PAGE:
Mickey is endorsing the notion that the public will focus on Bush's response to 9/11 and give him a lot of latitude on his pre-9/11 attitude. I disagree, and have a bit of advice for partisan Dems as to how to advance their case to moderates and puzzled Reps.
My first thought may be the hardest to accept - leave Clinton out of it. This lefty myth-making, that Clinton was on it when faced with a level of intelligence chatter in December 1999 comparable to what Bush and Rice saw in 2001, is not supported by the facts; folks advancing that line appear either ignorant or deceitful.
In any case, Clinton is not the candidate. Attempts to salvage his reputation clash with the facts, distract from the goal of torpedoing Bush, and only persuade the already-converted. Believe me, trying to persuade a Rep that Clinton was effective against terror is like teaching a pig to sing - it is a waste of time, and annoys the pig. Quit annoying me.
That said, when did Republicans accept Clinton as the Gold Standard for the vigourous pursuit of anything other than... oh, never mind. Set aside the precedent set by past Presidents, and ask yourself, what should a responsible leader have done in the summer of 2001 when pondering the intelligence situation at hand?
By several separate measures, the Bush-Rice approach can be criticized as unrealistic:
My Heroes Have Always Been Cowboys - when did Republicans fall in love with Federal bureaucrats? They have complained for years about a slow, unimaginative, inflexible Federal bureaucracy. That being so, why was it OK in 2001 for Ms. Rice to let the 'crats grind through their hoops in the same old, same old way as they processed the intelligence puzzle?
Save Cruise Control For The Open Road - Ms. Rice described in her testimony a hierarchical management scheme, where she sat with an open door waiting for her subordinates to present the problems needing her or the President's attention. Why would this be appropriate in the first six months of an administration? There had been turnover (Louis Freeh left the FBI in June and was replaced by an acting head; NY FBI Counter-terror chief John O'Neill left in July) and a lot of the new Bush team had not been confirmed. It may have been a bit early to assume that the bureaucracy could be trusted to sift and properly percolate its priorities in the new Bush style. What happened to MBWA, or the "manager as coach"?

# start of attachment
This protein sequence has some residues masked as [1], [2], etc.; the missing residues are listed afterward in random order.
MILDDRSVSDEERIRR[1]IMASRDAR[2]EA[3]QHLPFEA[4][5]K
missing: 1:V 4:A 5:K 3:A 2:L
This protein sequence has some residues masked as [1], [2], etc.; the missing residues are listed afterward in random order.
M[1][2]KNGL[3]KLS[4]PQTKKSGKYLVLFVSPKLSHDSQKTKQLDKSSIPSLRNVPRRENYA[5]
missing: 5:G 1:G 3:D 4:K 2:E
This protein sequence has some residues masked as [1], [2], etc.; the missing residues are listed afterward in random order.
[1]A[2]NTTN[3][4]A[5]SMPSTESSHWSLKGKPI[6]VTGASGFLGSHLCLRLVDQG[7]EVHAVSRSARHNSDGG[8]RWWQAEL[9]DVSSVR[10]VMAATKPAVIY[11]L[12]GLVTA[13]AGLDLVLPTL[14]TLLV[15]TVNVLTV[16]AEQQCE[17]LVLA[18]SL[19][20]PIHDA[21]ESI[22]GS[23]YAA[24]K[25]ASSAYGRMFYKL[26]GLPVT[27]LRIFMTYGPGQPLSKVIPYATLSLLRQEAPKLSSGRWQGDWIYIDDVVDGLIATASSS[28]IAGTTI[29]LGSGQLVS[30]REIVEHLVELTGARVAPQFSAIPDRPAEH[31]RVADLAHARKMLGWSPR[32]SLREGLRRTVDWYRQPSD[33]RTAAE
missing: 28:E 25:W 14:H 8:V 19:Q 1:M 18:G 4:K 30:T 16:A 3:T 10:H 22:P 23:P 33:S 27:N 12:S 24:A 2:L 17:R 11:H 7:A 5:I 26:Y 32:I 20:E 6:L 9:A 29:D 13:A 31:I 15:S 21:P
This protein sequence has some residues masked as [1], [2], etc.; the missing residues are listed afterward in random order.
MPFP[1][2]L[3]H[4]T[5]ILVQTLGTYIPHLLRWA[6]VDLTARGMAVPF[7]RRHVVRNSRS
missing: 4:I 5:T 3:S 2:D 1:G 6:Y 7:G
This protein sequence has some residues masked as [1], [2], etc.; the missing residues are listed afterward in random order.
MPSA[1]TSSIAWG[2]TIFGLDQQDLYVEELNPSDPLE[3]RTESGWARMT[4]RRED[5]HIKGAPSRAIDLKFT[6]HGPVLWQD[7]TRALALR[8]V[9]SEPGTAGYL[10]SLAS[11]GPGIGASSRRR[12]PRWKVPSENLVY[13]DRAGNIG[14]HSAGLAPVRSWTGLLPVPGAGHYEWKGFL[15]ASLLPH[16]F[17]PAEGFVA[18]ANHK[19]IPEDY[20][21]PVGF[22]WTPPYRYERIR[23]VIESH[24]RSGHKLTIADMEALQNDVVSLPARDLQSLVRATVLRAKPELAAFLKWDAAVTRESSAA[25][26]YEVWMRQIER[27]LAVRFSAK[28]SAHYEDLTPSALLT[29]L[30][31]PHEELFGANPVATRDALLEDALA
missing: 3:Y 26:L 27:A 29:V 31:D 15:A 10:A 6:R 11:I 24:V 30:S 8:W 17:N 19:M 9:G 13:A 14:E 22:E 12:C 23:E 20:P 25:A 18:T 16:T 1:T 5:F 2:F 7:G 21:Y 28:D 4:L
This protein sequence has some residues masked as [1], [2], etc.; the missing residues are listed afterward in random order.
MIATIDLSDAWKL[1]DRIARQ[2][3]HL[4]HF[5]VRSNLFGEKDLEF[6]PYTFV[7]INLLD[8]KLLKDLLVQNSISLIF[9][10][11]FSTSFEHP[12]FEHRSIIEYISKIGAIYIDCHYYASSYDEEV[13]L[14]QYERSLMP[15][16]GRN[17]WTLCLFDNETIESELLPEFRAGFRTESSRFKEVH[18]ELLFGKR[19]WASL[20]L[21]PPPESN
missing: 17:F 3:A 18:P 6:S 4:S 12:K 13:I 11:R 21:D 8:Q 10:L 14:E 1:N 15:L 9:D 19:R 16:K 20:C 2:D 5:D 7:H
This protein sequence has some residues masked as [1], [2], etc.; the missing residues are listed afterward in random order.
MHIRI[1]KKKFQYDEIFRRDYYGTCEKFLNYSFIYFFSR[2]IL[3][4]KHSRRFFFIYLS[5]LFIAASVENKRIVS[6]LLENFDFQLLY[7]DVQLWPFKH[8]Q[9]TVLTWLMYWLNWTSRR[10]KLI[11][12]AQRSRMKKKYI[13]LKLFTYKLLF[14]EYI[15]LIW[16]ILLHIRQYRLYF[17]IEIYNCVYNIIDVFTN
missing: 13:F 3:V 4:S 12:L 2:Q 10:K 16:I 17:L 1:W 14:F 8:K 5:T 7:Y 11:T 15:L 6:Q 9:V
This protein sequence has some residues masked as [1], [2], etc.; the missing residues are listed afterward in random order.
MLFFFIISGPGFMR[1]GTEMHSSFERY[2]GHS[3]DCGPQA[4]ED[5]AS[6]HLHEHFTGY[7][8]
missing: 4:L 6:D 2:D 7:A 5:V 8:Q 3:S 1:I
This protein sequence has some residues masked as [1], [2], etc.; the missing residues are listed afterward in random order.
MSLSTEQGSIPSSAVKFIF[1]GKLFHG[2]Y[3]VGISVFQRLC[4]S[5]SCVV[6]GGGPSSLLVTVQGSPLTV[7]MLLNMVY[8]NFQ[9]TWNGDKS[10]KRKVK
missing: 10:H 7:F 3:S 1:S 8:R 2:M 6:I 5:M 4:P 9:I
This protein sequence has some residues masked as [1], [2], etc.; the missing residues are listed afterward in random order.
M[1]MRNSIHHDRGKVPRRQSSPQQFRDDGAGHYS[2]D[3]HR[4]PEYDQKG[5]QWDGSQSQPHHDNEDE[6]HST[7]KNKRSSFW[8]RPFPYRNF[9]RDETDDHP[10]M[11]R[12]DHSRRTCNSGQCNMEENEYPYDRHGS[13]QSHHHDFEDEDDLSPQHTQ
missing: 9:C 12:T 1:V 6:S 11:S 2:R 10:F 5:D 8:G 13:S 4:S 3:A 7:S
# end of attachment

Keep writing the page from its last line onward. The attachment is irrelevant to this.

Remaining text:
CYA With The CIA: From a different perspective, a sensible management strategy involves the minimization of maximum regret. In bureaucratese, the relevant acronym is "CYA", and the key technique is to take the obvious steps that can minimize ghastly embarrassment later. In the context of the heavy summertime intelligence chatter, the CYA method would require Ms. Rice to request a meeting of the heads of the FBI and the CIA. If the meeting wastes their time and nothing happens later, well, she tried, and no harm done; if they strike gold, she is a hero. Not complicated.
UPDATE: Hmm. This is sort of what I am looking for:
National security adviser Condoleezza Rice asked the CIA to brief Attorney General John D. Ashcroft about an "imminent" terrorist attack whose location was unknown.
That is not the same as her sitting down with Tenet and Ashcroft to discuss alternatives, but at least it shows a pulse.
And let's include this:
[Former acting FBI Director] Pickard also said that though President Bush had been warned on August 6, 2001, in an intelligence memo that al Qaeda was "determined" to strike U.S. targets, neither Bush nor Ashcroft asked to meet with him between then and the attacks.
But Pickard said he was unsure whether "pulsing" the FBI -- shaking up field offices to produce information about the threat -- would have turned up those items in time to stop the plot.
Well, I am not sure, either, but I am sure Bush and Rice would have looked a lot more alert if they had requested the effort.